A heartwarming film depicting an Asian elephant’s tearful reunion with her mother after years apart, proving the ancient adage that an elephant never forgets.
Meet Me-Bai, the tiny elephant spotted nuzzling her mother, Mae Yui, at Thailand’s Elephant Nature Park sanctuary in the north.
After a 62-mile walk through the Thai forest, the two excitedly flap their ears and caress each other with their trunks.
Me-Bai was sold to give rides for tourists in Thailand when she was just three and a half years old. For three years, she didn’t see her mother, who also worked in the profession.
It’s especially terrible since females tend to remain in herds until they die, developing extremely strong bonds. They are seldom separated before the calf is five years old.
According to Elephant News’ YouTube channel, Me-Bai quit the tourism sector ‘because she [Me-Bai] was too young [and] began to lose weight and could no longer handle the passengers,’
Following a four-day, 62-mile (100-kilometer) trip in the hot sun, Me-Bai was just rescued and transferred to the sanctuary.
‘When Me-Bai initially came at the refuge, she was apprehensive and suspicious of humans, but she quickly learnt that her new carers had no intention of hurting her in any manner,’ the sanctuary states.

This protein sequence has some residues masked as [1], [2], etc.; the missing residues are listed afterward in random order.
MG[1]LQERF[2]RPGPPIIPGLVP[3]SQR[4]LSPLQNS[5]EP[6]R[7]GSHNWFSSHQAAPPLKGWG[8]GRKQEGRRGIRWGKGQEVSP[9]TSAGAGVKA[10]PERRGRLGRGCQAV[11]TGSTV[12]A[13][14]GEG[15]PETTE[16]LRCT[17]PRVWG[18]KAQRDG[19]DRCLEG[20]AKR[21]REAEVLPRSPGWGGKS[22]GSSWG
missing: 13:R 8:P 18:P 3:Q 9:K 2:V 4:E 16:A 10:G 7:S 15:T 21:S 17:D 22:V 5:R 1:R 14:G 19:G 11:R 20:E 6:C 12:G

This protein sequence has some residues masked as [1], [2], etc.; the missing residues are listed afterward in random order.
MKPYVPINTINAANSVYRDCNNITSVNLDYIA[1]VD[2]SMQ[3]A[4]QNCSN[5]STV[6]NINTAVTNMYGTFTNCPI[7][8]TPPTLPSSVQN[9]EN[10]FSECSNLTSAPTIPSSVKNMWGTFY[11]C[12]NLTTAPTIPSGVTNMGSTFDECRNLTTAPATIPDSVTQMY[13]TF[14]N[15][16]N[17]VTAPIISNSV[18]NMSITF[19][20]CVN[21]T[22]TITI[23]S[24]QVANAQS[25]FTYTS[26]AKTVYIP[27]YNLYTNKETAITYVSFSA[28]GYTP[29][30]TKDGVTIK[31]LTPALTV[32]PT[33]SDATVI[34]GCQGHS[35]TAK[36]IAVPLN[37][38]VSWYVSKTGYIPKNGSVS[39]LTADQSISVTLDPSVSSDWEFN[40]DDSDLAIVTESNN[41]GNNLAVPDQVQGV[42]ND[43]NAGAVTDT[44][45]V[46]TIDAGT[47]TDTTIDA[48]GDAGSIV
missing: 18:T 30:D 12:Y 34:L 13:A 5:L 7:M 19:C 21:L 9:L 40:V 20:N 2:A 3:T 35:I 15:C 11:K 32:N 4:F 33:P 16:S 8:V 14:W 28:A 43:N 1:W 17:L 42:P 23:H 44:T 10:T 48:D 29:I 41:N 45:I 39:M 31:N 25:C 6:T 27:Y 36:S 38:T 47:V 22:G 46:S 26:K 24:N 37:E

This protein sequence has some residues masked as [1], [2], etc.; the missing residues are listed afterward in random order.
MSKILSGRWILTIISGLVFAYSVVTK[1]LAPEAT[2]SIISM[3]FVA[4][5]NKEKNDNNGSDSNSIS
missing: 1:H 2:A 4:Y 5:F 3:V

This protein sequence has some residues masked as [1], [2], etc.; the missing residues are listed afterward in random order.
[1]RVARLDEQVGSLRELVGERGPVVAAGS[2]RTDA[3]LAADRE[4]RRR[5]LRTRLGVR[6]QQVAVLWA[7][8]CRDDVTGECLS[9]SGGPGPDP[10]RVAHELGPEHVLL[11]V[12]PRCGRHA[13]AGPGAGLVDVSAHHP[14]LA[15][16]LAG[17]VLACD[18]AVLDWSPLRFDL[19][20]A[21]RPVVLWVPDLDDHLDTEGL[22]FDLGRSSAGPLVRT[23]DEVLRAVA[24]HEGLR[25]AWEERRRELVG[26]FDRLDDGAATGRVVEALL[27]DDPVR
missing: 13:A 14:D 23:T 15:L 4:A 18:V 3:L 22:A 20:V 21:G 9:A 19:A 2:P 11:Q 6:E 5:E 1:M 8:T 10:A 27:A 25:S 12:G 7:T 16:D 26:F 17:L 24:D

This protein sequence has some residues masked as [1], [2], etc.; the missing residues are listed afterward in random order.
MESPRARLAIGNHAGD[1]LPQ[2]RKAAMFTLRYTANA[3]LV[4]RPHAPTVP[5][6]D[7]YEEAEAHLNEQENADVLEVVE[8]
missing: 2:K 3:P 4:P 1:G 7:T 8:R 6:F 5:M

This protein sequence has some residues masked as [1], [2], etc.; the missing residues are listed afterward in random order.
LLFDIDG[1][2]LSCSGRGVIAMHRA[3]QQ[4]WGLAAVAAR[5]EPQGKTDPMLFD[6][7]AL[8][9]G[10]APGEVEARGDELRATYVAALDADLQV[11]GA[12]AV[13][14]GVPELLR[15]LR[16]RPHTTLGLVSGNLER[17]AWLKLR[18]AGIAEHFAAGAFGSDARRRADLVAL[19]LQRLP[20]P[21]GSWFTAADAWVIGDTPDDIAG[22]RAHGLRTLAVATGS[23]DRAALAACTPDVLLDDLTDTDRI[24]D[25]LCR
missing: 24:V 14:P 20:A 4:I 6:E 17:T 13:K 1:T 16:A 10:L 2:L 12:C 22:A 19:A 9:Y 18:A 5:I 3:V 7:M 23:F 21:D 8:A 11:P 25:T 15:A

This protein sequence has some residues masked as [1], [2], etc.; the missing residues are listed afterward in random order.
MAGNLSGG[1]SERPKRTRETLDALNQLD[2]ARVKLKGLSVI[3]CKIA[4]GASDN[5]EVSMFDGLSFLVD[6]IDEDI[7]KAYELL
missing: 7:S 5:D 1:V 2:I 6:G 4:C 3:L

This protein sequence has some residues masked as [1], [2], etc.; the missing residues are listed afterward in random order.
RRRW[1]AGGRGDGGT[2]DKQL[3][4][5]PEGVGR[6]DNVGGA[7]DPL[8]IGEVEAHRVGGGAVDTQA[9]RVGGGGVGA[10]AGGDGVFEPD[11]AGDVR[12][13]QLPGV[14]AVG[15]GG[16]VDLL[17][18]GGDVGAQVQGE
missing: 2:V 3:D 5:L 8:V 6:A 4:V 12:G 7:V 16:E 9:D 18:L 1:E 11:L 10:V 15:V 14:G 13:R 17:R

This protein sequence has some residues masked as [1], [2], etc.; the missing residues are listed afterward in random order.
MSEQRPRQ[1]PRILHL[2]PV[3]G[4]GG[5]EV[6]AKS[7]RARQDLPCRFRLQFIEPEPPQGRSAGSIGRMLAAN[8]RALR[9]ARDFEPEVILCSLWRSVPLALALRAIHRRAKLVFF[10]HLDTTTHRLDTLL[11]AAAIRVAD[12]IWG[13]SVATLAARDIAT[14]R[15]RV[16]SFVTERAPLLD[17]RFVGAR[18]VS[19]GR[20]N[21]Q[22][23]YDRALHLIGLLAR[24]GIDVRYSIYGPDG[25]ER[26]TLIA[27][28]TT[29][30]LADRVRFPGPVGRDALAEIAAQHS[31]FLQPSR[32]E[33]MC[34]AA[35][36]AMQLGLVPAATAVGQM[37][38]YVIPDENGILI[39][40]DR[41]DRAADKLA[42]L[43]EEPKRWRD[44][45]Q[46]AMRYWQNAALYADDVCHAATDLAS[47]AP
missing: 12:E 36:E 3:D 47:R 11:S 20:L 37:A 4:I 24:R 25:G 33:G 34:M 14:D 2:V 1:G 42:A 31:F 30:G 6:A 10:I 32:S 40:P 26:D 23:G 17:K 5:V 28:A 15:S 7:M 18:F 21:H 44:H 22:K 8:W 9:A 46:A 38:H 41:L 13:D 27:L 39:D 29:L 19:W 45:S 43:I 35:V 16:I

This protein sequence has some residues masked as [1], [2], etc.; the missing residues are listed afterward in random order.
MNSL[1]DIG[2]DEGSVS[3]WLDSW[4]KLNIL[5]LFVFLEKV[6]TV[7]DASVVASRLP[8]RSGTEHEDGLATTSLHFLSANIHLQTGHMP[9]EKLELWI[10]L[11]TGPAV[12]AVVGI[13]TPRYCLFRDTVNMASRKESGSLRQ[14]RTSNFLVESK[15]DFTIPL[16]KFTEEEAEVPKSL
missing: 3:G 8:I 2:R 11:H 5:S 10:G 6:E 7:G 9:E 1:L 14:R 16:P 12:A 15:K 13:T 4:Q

She was originally afraid of people, according to National Geographic, but rapidly acclimated to her new surroundings.
When staff found Me-mother Bai’s worked in the nearby tourist industry, the owners decided to retire Mae Yui so she could join her children in the refuge.
The two’s emotional reunion was recorded on tape for all to see.
It depicts elephants hugging one other with their trunks and flapping their ears in delight.
The caretakers assumed they were terrified of being separated again after an emotional half-hour together.
Elephants chirp lightly and rub one other’s heads and genitals when startled, according to prior studies conducted at the park by Mahidol University in Thailand and Emory University in the United States.
These acts may be seen in the video.
Because elephant trunks are so sensitive, University of Tennessee psychologist and elephant behavior researcher Preston Foerder believes elephants communicate by touch as well as speech and sight.
Later in the video, the two can be seen amicably walking and eating together.